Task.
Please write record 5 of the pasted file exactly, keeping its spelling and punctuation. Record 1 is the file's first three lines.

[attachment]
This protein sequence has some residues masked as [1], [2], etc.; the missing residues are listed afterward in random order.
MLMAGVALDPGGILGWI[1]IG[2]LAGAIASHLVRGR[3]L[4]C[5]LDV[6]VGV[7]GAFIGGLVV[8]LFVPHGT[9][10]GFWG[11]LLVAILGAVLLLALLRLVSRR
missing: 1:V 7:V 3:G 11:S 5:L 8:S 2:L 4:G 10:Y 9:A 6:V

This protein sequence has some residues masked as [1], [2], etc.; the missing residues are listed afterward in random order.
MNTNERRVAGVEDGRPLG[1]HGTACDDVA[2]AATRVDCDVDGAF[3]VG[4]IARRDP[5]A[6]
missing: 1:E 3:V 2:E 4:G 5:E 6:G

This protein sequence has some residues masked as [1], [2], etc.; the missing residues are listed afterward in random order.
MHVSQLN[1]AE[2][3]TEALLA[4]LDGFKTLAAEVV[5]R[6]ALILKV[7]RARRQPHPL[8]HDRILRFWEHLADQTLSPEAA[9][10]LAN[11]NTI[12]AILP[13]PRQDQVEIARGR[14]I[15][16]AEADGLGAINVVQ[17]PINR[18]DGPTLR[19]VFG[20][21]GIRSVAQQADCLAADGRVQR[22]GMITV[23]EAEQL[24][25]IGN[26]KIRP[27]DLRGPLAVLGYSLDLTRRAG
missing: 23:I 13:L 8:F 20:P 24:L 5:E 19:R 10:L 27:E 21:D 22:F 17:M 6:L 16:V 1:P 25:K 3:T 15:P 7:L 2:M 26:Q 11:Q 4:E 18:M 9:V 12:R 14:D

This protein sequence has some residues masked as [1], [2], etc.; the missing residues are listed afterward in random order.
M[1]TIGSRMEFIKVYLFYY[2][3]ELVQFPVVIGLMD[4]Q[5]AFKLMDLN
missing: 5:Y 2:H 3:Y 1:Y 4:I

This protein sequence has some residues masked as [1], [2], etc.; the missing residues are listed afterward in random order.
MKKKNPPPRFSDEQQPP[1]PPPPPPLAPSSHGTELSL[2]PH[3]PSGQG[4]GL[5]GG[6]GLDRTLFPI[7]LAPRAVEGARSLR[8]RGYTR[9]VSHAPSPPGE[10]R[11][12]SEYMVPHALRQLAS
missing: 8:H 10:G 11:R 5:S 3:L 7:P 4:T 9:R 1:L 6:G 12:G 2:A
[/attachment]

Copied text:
This protein sequence has some residues masked as [1], [2], etc.; the missing residues are listed afterward in random order.
MKKKNPPPRFSDEQQPP[1]PPPPPPLAPSSHGTELSL[2]PH[3]PSGQG[4]GL[5]GG[6]GLDRTLFPI[7]LAPRAVEGARSLR[8]RGYTR[9]VSHAPSPPGE[10]R[11][12]SEYMVPHALRQLAS
missing: 8:H 10:G 11:R 5:S 3:L 7:P 4:T 9:R 1:L 6:G 12:G 2:A